First REMS data received from Mars


After the successful landing of the NASA Mars Science Laboratory (MSL) mission, and with the Curiosity rover exploring the Martian surface, the first data of the Spanish instrument REMS (Rover Environmental Monitoring Station), whose construction has led the Center for Astrobiology (CAB, CSIC-INTA).

During the early morning of last 8th, the REMS instrument team, the environmental station installed in NASA's Curiosity rover, finished receiving the first data sent by the instrument.

According to the director of the CAB and principal investigator of the REMS project, Javier Gómez-Elvira, who is at the Jet Propulsion Laboratory (JPL) in Pasadena (California) , USA), a first "contact was made" in order to verify the status of the instrument and confirm that it had left unharmed during the entire landing process.

REMS confirmed that all its sensors could send information run ciently Since the mast in which REMS was installed had not been deployed, it was still in its landing configuration, the measurement conditions of most of its sensors were not adequate to take environmental data, only the pressure sensor sent data coherent with the expected of the Martian atmosphere.

The project team displaced to JPL reports that the REMS instrument is ready to continue with its work plan despite the fact that during this first activity there was a problem of understanding between the rover and the instrument (which caused him not to continue with his measurements) and that was quickly identified and resolved.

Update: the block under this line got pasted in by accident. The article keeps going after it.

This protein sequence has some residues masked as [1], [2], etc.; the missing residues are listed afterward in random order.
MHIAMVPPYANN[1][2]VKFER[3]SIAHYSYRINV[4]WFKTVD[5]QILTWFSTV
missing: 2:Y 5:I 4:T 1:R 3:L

From now on, the anticipated period of several weeks of continuous tests is set to tune all Curiosity instruments before starting the operations phase.

The REMS (Rover Environmental Monitoring Station) instrument, whose objective is to monitor the conditions at It is part of the Mars Science Laboratory (MSL) mission and is the first Spanish instrument to travel to Mars. It has been developed by the Center for Astrobiology (CAB, CSIC-INTA) in collaboration with the company CRISA. REMS will record, at the level of the planet's surface, air and soil temperature, pressure, relative humidity, wind speed and direction, and ultraviolet radiation.


Fuente: UCC-CAB

Fecha: 2012-08-09


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